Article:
"What has surprised you the most about being a mother?"
That was the question our pastor asked the women in our congregation on Mother's Day several years ago. Moms, of all ages and stages of life, responded with whimsical, witty and warm-hearted answers. I sat there silent. Not because I didn't have anything to say. But, because I was ashamed of the first thing that popped into my head. I waited, hoping someone would share something unpleasant or difficult. And, while mother after mother gushed about her fond memories, I wondered "am I the only one surprised by how angry I can get at my precious little children?"
My biggest surprise about being a parent was that I had a temper! Growing up, I remember only one time when I got really angry. So, where had my temper come from? Although no one mentioned it that Sunday morning, I knew I wasn't alone. Afterwards, I compared notes with other moms who had the same or similar "surprises" come to mind. I also had school teacher friends who had confided their dismay about how calm and collected they were in a classroom but how impatient and angry they could get at home with their own kids.
I hated myself when I got angry with my children. I remember one afternoon while visiting a friend, I laid my infant on a blanket on the floor to change his diaper. At that moment, my two year old came running down the hall, careening around the corner and rammed a push toy, “popcorn popper," smack into the top of the baby’s head.
My baby boy began to wail. I hate to confess it, but the first thing I did was to grab my toddler by the arm. I screamed at him for running in the house and for hurting his baby brother. After venting my anger at my bewildered child, I scooped my baby boy up into my arms to console him, praying that no damage had been done to his still soft head.
Even though I knew all mothers lost their tempers from time to time, too often my own angry outbursts were unreasonable and unpredictable. I felt helpless as, again and again, I lost my temper at my little ones whose biggest crime was childishness. In my desperation to change, I cried out to God for help.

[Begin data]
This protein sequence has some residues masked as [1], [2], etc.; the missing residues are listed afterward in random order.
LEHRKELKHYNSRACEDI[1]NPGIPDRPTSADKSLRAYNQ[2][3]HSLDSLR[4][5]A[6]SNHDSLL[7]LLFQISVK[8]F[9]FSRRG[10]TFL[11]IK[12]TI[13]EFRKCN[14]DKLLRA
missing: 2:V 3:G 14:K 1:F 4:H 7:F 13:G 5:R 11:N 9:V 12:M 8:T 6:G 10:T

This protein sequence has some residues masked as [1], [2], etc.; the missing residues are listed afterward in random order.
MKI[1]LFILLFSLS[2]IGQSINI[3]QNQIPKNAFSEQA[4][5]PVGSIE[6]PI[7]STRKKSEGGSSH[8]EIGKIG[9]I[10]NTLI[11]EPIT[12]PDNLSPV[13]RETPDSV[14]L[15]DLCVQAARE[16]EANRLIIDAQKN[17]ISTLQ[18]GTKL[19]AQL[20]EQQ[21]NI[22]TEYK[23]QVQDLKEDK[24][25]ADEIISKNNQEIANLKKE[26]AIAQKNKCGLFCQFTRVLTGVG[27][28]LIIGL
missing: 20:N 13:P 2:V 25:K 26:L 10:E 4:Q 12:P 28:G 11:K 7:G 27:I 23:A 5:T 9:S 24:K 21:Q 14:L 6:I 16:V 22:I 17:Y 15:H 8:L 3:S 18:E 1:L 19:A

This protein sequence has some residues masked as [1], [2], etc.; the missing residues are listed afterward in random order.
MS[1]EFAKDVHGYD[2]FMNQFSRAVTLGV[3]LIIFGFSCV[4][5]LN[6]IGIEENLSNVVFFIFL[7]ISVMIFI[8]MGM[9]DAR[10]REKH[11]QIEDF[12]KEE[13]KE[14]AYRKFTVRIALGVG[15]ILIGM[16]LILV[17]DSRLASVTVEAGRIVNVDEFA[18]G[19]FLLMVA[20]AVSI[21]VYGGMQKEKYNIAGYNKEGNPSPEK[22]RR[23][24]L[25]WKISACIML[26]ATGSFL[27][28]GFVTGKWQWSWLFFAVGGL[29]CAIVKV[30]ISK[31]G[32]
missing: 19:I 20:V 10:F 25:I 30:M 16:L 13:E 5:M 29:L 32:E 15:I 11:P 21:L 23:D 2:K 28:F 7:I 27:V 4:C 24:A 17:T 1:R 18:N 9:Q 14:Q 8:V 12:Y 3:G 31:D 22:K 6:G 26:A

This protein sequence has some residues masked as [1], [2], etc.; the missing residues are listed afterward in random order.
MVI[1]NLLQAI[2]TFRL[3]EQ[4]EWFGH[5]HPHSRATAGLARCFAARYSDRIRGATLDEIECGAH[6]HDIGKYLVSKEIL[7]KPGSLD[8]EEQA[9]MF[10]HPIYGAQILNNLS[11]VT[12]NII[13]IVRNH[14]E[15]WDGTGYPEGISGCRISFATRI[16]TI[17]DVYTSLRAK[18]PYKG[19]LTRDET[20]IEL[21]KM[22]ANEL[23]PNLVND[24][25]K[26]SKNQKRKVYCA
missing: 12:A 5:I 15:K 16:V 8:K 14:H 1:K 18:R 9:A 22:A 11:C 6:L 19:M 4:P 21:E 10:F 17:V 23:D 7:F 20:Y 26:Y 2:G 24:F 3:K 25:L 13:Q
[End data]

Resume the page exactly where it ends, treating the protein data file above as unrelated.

Looking back, I see many ways the Lord answered those prayers. The most important lesson I learned was to change my thinking. I used to tell my husband, “This is just how I am. I can not change!” However, I found verses in the Bible like James 1:19 which says, Be quick to listen, slow to speak and slow to become angry. After yet another explosion I would pray, “God, please teach me how to be quick to listen, and help me to be slow to speak and show me how to be slow to become angry.”
Gradually, as I cried out to God, meditated on James 1:19 and memorized other scriptures about “getting rid of anger,” I began to change. One of the most powerful passages I clung to was Colossians 3:5-9. Put to death, therefore, whatever belongs to your earthly nature...You used to walk in these ways, in the life you once lived. But now you must rid yourselves of all such things as these: anger, rage...since you have taken off your old self with its practices and have put on the new self, which is being renewed in knowledge in the image of its Creator.
At first, the words I had memorized came to mind AFTER I lost my temper. I would apologize to my precious children AGAIN. And I would seek the Lord’s forgiveness, asking Him to change me, to help me to take off the old, to put on the new and to renew my knowledge to be more like Him.
Thankfully, God heard my prayers. The more His word got into my heart, the more it changed my thinking and transformed my life. I began to overcome my angry outbursts and was victorious over my fits of rage. Instead of God’s word coming to mind after I lost my temper, it began to guard my actions before hand. Then, I had the opportunity to choose to do it my old sinful way or to follow God’s good, best and righteous way.
Of course, I never got it down perfectly! No parent does. But as I sincerely sought God’s transformation in my life, He was faithful to answer my prayers, to teach me His ways and to show me His plan. And, along the way, I learned other other things that triggered my temper, contributed to my anger and needed to be changed. (I guess those will have to be posts for another day) So, as I close, I offer my prayers for you on your parenting journey. I hope to hear from you and please feel free to share my blog if you know of someone it might bless or encourage as well.